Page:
Physics Stack Exchange is a question and answer site for active researchers, academics and students of physics. Join them; it only takes a minute:

Sign up
Here's how it works:
  1. Anybody can ask a question
  2. Anybody can answer
  3. The best answers are voted up and rise to the top

I was on my workshop lab today and had to file (rub on metal surface with rough surface to smooth-en it) an iron bar. It made iron dust fall of the surface. To mark some points on the bar I then had to hammer a pointed another Iron bar over the former. What I noticed is that the iron dust that had previously fallen off were clinging on the top circumference of the pointed bar.

I have two probable explanations for this

  1. The iron dust being small acted as magnets as there are fewer magnetic domains and they essentially align on single direction so that the dust were attracted.
  2. Hitting the top of bar somehow could have magnetized the bar so that the dust were attracted

Am I correct with one or both of these explanations?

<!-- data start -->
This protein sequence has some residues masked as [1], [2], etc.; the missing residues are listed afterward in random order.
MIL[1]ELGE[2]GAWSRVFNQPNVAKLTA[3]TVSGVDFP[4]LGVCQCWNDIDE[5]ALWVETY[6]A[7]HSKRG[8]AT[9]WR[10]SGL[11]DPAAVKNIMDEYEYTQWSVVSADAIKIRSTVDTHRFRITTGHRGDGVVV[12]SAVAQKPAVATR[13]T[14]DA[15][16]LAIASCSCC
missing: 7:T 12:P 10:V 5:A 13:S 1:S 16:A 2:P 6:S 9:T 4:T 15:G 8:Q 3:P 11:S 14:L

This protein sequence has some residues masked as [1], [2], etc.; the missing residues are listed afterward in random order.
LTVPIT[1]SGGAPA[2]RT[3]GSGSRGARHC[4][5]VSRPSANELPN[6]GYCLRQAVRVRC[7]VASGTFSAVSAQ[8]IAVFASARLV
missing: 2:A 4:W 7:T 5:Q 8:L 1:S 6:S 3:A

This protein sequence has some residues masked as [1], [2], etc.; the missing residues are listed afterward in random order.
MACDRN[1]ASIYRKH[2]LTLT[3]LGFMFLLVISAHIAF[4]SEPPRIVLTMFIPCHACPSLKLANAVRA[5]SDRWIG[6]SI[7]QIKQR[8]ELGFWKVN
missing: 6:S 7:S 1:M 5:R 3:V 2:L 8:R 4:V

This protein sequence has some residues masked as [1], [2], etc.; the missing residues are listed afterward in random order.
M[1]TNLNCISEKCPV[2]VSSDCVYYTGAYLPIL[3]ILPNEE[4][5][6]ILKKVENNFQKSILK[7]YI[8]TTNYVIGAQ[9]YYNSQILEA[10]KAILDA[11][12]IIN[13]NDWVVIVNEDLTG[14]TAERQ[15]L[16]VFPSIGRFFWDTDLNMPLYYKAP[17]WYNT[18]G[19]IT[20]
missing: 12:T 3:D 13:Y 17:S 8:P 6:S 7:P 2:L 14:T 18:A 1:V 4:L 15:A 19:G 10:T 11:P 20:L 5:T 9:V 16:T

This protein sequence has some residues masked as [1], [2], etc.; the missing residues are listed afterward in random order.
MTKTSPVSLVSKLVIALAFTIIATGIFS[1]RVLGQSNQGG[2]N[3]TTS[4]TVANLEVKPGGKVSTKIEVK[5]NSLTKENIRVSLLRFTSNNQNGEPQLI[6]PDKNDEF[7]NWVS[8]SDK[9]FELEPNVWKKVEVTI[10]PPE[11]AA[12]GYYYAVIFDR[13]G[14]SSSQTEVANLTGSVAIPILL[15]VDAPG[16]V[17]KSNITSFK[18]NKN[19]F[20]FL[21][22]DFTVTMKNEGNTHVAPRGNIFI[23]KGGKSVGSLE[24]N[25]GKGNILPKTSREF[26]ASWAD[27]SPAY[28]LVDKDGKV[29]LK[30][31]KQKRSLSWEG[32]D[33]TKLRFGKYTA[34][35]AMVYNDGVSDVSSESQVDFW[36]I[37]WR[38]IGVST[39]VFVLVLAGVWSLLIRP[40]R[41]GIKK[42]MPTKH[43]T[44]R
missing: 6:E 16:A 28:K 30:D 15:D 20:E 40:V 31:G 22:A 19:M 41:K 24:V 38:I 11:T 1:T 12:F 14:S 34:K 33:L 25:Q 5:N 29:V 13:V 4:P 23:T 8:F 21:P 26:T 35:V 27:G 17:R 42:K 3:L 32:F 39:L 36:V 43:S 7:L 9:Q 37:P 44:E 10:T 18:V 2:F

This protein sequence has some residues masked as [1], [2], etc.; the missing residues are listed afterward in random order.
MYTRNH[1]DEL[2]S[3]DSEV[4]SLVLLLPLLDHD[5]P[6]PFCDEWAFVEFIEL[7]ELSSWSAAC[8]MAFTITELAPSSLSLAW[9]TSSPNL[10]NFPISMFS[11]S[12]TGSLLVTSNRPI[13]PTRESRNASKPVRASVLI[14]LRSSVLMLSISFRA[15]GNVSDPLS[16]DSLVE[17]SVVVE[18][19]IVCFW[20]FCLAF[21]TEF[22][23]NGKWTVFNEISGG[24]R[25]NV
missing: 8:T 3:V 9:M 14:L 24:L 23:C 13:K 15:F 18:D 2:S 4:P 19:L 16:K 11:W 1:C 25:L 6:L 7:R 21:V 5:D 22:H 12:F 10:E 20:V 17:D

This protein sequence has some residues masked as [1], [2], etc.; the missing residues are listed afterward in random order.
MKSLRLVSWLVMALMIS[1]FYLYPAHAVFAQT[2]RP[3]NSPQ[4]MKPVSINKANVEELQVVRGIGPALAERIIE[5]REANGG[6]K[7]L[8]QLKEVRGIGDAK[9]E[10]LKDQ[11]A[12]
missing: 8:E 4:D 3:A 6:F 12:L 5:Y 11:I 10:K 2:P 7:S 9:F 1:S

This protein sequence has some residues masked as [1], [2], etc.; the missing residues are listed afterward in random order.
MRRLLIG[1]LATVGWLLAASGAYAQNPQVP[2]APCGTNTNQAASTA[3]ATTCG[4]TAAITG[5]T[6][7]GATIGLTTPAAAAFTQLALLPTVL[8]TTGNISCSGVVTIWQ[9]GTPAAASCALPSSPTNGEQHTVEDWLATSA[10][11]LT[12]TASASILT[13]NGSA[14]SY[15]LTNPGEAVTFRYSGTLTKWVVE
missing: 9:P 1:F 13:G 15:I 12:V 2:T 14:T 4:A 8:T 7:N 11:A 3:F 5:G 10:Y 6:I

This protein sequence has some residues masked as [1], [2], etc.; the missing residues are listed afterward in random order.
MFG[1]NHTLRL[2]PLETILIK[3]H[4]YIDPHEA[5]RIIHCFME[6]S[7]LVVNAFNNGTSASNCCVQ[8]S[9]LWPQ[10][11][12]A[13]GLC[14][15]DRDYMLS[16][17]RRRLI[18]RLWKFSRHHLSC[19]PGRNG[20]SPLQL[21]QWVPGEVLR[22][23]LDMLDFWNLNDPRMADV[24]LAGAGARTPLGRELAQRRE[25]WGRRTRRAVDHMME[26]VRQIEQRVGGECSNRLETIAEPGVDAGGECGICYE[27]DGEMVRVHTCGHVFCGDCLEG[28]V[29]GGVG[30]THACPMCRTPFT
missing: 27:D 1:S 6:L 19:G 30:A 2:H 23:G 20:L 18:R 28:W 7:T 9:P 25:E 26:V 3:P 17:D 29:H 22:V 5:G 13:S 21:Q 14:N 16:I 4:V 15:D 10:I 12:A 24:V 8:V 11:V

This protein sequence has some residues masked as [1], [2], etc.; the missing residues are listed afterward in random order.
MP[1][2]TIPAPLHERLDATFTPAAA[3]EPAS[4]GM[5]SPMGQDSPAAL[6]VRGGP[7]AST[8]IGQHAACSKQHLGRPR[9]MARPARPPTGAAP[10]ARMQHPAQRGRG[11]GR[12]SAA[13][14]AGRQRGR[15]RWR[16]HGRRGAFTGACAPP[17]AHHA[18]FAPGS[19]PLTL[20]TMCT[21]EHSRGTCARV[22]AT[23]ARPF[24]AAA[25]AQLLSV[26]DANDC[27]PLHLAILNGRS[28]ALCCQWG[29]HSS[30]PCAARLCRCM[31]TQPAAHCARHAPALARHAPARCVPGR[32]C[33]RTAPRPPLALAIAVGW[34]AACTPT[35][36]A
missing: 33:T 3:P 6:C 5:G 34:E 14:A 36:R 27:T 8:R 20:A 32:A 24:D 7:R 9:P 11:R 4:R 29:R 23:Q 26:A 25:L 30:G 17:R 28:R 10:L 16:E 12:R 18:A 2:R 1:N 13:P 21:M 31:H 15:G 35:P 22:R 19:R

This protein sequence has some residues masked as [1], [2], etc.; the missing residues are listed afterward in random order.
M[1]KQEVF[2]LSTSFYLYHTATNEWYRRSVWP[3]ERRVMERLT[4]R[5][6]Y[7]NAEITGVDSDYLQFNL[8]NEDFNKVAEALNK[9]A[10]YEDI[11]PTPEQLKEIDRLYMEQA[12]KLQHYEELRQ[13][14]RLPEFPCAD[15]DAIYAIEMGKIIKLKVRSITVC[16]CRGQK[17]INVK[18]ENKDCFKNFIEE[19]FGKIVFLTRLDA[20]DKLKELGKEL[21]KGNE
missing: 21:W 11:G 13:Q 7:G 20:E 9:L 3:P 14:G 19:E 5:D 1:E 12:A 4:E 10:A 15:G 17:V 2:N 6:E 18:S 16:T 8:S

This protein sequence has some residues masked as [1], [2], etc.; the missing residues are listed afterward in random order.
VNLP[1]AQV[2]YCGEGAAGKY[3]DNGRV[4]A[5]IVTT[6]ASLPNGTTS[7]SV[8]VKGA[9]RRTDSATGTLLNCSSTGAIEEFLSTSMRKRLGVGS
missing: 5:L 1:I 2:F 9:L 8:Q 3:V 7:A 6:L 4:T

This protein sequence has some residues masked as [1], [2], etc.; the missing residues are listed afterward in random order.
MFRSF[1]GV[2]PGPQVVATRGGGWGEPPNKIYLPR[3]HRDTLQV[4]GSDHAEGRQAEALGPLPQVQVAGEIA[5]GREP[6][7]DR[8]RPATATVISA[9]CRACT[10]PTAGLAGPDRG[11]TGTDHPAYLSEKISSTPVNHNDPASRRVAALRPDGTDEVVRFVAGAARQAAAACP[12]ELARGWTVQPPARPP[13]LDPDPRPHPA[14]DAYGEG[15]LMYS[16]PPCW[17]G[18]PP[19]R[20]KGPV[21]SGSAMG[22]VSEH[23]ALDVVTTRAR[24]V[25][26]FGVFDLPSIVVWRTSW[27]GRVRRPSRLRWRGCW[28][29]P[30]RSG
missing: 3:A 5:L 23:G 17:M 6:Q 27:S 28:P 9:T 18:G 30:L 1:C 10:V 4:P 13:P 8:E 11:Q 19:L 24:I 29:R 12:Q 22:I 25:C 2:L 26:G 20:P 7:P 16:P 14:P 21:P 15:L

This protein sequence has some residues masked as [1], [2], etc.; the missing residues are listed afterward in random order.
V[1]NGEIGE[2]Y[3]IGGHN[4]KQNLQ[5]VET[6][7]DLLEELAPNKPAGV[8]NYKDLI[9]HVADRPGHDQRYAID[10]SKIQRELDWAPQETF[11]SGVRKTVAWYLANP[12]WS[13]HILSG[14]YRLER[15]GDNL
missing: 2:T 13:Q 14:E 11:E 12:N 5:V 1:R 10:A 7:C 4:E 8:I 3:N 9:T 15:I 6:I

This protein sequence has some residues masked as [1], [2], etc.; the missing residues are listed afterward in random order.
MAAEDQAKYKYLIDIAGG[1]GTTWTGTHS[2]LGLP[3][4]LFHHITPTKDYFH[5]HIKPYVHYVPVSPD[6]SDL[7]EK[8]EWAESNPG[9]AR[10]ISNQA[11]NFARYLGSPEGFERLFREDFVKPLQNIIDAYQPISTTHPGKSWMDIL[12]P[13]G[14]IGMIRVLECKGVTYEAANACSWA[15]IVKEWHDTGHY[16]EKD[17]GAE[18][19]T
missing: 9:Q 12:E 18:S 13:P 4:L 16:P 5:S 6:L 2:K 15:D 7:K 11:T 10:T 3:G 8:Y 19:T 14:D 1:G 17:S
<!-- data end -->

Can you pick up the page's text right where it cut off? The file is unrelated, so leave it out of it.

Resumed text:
share|cite|improve this question

The impact of the hammer with the iron nail causes the magnetic domains within the nail to break loose from their current orientation. The Earth's magnetic field will then reposition the domains into a new orientation parallel with the Earth's magnetic field.

share|cite|improve this answer
If you have a magnet to begin with, hitting it with a hammer can demagnetize it. – mmesser314 May 15 '15 at 13:39
@Luftwaffe I doubt that the magnetic field of the earth would be enough to create the effect described in the OP. – gonenc May 15 '15 at 13:47
@gonenc, irrespective of Your doubts, smaller ships (esp. mine sweepers) were rotated 180 ° north-south on the wharfs at around half of the work. – Georg May 15 '15 at 15:35

Luftwaffe is probably right, but also possibly the filings or the bar were already very slightly magnetized. In that case the hammer impact on the table shakes the filings around, removing the friction that keeps them from moving toward the iron bar.

share|cite|improve this answer

Your Answer


By posting your answer, you agree to the privacy policy and terms of service.

Not the answer you're looking for? Browse other questions tagged or ask your own question.